‘Water-proofing’ our future must be a priority

To ensure that the supply of potable reaches its more than 7 million customers in the East Zone, Manila Water has intensified its system loss reduction program which has resulted in a low level of non-revenue water of 13-14% which is among the best in the Asia-Pacific region.

While Metro Manilans get a reprieve because of Angat Dam breaching the targeted year-end level of 212 meters, we cannot remain complacent as the impact of a scorching El Nino still looms for next year. We cannot thus put all our eggs in one basket which tells us that the development of new water sources is a pressing need to reduce our overdependence on Angat Dam for the water supply for a megacity of 15 million people.

In early November, MWSS and the two concessionaires announced the repair and rehabilitation of Angat Dam, in particular the hydroelectric components of its intake facility which transports water to the La Mesa treatment facilities of the West Zone concessionaire and the Balara treatment plants of East Zone water concessionaire, Manila Water. Noteworthy is that there has been no rehabilitation since the dam began its operation in 1967. The shutdown necessitated the opening of the low-level outlet of the dam to make sure the dam continues to supply raw water to both concessionaires steadily.

Past experiences remind us that the low-level outlet was usually opened when the water level at the dam was critically low which may potentially result in water quality issues.

With this recent event, the call to develop new water sources cannot be overemphasized at this point. Doing so will ensure sufficient and safe supply of water in the coming years.

MWSS has long recognized this need and developed a water source roadmap that will provide sustainable water supply for the increasing population and urbanization in Metro Manila and the adjacent provinces of Rizal, Bulacan, and Cavite.

The MWSS Water Security Legacy Roadmap aims to mobilize collaborative efforts among Manila Water and the other concessionaires as well as different stakeholder groups to address critical water woes in Metro Manila. The roadmap seeks to develop robust plans and long-term solutions to benefit the growing customer base. It seeks to address seven key areas: water infrastructure development and resource management protection, sewerage and sanitation, water distribution efficiency, tariff rationalization and business plan review, partnership development, communications and knowledge management, and organizational excellence.

With this roadmap, MWSS has begun embarking on the first of its identified major water source projects, the Kaliwa Dam, which is now 25% complete. It is expected to augment the water supply of the metropolis and serve as a much-needed redundancy to the aging Angat Dam adding 600 million liters per day of water supply by 2026.

For its part, Manila Water has made public its 2023-2027 service improvement plan at an investment cost of P181 billion to continuously meet its service obligations as well as the demands of its growing customer base.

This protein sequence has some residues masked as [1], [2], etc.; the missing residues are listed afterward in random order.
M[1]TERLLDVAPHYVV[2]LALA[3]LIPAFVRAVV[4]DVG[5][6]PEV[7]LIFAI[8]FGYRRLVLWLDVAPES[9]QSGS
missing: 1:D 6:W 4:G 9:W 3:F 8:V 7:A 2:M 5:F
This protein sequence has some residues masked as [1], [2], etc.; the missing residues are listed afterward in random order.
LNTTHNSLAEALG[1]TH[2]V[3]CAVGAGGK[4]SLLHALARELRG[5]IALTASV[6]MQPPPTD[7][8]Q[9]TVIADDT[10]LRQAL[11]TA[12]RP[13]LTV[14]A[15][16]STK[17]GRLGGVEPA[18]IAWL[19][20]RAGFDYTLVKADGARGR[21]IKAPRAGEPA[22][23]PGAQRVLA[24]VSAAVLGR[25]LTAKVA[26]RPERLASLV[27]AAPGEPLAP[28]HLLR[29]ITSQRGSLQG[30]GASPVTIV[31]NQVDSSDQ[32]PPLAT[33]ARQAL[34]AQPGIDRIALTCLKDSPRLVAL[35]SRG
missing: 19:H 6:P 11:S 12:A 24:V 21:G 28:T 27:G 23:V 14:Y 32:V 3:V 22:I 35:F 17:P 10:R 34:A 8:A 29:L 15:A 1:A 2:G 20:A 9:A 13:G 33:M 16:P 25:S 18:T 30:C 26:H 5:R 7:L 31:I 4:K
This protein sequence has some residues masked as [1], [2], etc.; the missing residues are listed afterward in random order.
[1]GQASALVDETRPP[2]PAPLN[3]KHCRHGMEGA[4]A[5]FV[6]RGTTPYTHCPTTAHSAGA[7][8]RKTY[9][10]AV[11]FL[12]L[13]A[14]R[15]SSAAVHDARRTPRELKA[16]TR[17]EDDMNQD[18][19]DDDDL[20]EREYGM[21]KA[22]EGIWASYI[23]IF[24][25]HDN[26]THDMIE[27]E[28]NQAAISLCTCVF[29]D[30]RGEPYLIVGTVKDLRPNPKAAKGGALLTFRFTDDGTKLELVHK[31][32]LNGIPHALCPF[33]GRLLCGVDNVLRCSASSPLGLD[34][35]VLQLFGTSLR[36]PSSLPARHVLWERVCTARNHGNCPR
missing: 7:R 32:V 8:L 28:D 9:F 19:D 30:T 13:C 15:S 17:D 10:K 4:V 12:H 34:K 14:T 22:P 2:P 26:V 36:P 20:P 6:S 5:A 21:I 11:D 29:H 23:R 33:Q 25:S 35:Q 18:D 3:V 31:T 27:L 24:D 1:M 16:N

Among other initiatives, Manila Water’s plan to achieve water security includes searching and developing alternative water sources to be able to meet the ever-increasing demand in their service area. The company has an ongoing undertaking with the MWSS and the NRWB to develop new water sources through Manila Water’s proposed four-water system master plan that includes Angat-La Mesa Water System (Sumag River-Umiray Angat), Laguna Lake Water System (East Bay Water Source), Antipolo Water System (Wawa-Calawis), and East Sources Water System (Kaliwa and Long-term East Sources).

Recent projects include the Wawa Calawis Water Supply System Project with the completion of the 80-million liters per day (MLD) capacity Calawis Water Treatment Plant, which draws raw water from the Tayabasan River located in Barangay Calawis, Antipolo City. Phase 2 of this project will further yield an additional 436 MLD. East Bay Water Supply System, which will harness water from the eastern flank of Laguna Lake is also nearing completion for its Phase 1, according to Manila Water, and this will supply up to 50 MLD to more Rizal towns. Once completed, its Phase 2 will be able to augment another 200 MLD.

While this service improvement plan is underway, Manila Water is already augmenting its water supply through its 100-MLD Cardona Water Treatment Plant, which draws water from the central section of Laguna Lake. This plant can deliver water to several towns in Rizal through 45 kilometers of transmission lines and 61 kilometers of distribution lines.

To ensure that the supply of potable reaches its more than 7 million customers in the East Zone, Manila Water has intensified its system loss reduction program which has resulted in a low level of non-revenue water of 13-14% which is among the best in the Asia-Pacific region.

The Angat Dam has been the major water source of Metro Manila since 1967.
Manila Water’s plan to achieve water security includes searching and developing alternative water sources to be able to meet the ever-increasing demand in their service area.

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